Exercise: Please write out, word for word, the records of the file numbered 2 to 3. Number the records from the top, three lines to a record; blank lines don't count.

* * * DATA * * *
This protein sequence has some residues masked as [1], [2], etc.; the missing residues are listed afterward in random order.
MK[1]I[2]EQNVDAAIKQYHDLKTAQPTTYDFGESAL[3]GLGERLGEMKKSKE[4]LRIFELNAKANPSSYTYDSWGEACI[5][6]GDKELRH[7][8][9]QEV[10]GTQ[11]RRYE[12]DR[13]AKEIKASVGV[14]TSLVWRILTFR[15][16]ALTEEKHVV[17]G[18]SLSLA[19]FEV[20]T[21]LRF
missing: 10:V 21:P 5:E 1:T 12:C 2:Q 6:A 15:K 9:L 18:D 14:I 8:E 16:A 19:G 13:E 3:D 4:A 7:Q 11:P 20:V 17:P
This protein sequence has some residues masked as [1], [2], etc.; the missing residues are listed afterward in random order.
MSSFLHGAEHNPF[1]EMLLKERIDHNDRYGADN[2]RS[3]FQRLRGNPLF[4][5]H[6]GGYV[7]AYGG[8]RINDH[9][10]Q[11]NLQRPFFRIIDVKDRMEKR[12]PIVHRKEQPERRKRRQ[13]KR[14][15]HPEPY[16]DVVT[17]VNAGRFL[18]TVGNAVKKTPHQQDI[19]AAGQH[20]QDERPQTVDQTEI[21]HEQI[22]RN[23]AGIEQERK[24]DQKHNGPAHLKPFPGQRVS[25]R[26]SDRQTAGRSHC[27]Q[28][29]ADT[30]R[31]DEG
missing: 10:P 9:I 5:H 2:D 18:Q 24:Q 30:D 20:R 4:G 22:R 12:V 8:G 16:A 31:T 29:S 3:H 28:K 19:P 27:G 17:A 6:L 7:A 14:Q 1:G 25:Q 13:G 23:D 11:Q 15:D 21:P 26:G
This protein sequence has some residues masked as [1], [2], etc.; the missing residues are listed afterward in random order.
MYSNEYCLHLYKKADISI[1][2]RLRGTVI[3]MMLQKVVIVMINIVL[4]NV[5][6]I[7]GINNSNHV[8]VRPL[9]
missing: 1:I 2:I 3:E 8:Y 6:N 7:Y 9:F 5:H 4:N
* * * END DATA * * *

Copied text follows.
This protein sequence has some residues masked as [1], [2], etc.; the missing residues are listed afterward in random order.
MSSFLHGAEHNPF[1]EMLLKERIDHNDRYGADN[2]RS[3]FQRLRGNPLF[4][5]H[6]GGYV[7]AYGG[8]RINDH[9][10]Q[11]NLQRPFFRIIDVKDRMEKR[12]PIVHRKEQPERRKRRQ[13]KR[14][15]HPEPY[16]DVVT[17]VNAGRFL[18]TVGNAVKKTPHQQDI[19]AAGQH[20]QDERPQTVDQTEI[21]HEQI[22]RN[23]AGIEQERK[24]DQKHNGPAHLKPFPGQRVS[25]R[26]SDRQTAGRSHC[27]Q[28][29]ADT[30]R[31]DEG
missing: 10:P 9:I 5:H 2:D 18:Q 24:Q 30:D 20:R 4:G 22:R 12:V 8:G 16:A 31:T 29:S 3:H 28:K 19:P 27:G 17:A 6:L 7:A 14:Q 1:G 25:Q 13:G 23:D 11:Q 15:D 21:P 26:G
This protein sequence has some residues masked as [1], [2], etc.; the missing residues are listed afterward in random order.
MYSNEYCLHLYKKADISI[1][2]RLRGTVI[3]MMLQKVVIVMINIVL[4]NV[5][6]I[7]GINNSNHV[8]VRPL[9]
missing: 1:I 2:I 3:E 8:Y 6:N 7:Y 9:F 5:H 4:N